Tests and treatments
Haemorrhoid: non-surgical treatment
When is it indicated?When is it indicated?
In the first instance, all patients with haemorrhoids are advised to follow a certain lifestyle regimen. In some cases, these measures can clearly reduce the symptoms or even eliminate them altogether. If the haemorrhoids nevertheless continue to cause discomfort, other measures are appropriate.
There are three different non-surgical techniques for treating symptomatic haemorrhoids.
Different non-surgical treatmentsDifferent non-surgical treatments
1. Infrared treatment or injection for haemorrhoids
What is it?
Both techniques involve shrinking the swollen haemorrhoids. They are especially indicated for limited numbers of internal haemorrhoids; in advanced cases, surgery is often advised.
Infrared coagulation involves using infrared light to scar the swollen haemorrhoids, causing them to shrink.
Sclerotherapy injections involve the introduction of an irritant beneath the mucous membrane, causing the haemorrhoids and swelling to shrink.
These treatment methods are relatively pain free and cause few side effects. Sometimes, multiple sessions are necessary to get the symptoms under control. They are performed by gastroenterologist colleagues.
2. Rubber band ligation
What is it?
This involves grasping the haemorrhoid using a suction tube and placing a rubber band over the base of the haemorrhoid. The band ties off the haemorrhoid and, after seven to ten days, the haemorrhoid and excess mucous membrane will fall off and disappear when you have a bowel movement. The remaining scar causes some shrinking and for that reason, there is usually no fast recurrence. Multiple bands can be placed during a single procedure. And the procedure can be repeated at a later date, if necessary.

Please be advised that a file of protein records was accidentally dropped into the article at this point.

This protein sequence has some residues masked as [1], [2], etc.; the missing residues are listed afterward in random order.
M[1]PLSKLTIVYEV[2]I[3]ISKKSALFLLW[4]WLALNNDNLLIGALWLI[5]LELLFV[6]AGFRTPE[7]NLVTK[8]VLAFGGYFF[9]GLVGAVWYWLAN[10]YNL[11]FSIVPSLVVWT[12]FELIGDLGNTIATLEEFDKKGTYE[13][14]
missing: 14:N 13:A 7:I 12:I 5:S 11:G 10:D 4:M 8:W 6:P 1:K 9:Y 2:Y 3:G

The main side effects of this treatment are limited pain and some urge to have a bowel movement. If light painkillers (paracetamol) are not enough or if the urge to have a bowel movement remains very strong, the rubber band may need to be removed.
Because the area around the haemorrhoids has good blood supply, some blood loss may occur immediately after the procedure or when the haemorrhoid falls off. In case of substantial blood loss, you are advised to contact the Surgery Department or, if necessary, A&E.
In case of fever, a local infection must be ruled out. In rare cases, urinary retention may occur.
3. Removal of skin tags
What is it?
Skin tag removal is sometimes advised for hygienic reasons. For smaller skin tags, this can be done under a local anaesthetic as an outpatient in the minor surgery clinic. This involves the minor discomfort of the injection for the local anaesthetic but apart from that, the procedure is usually very well tolerated. For larger tags, removal under a brief general anaesthetic is sometimes advisable.
After the procedure, you may have anal wound pain for a few weeks. This will be especially noticeable during bowel movements. You may also experience some pain when the self-absorbing sutures are touched. If the sutures disappear at an early stage due to wiping, the wound may reopen partially. This will sometimes cause temporary blood loss or pus loss. In some situations, it may be advisable to apply a protective cream daily.
Surgical treatment of haemorrhoidsSurgical treatment of haemorrhoids
If the haemorrhoids do not, or insufficiently respond to, the above treatments, a more drastic treatment may be necessary. There are various options for this as well. Read more about the available surgical treatments for haemorrhoids here.
Centres and specialist areasCentres and specialist areas
Latest publication date: 05/02/2021
Supervising author: Dr Pletinckx Pieter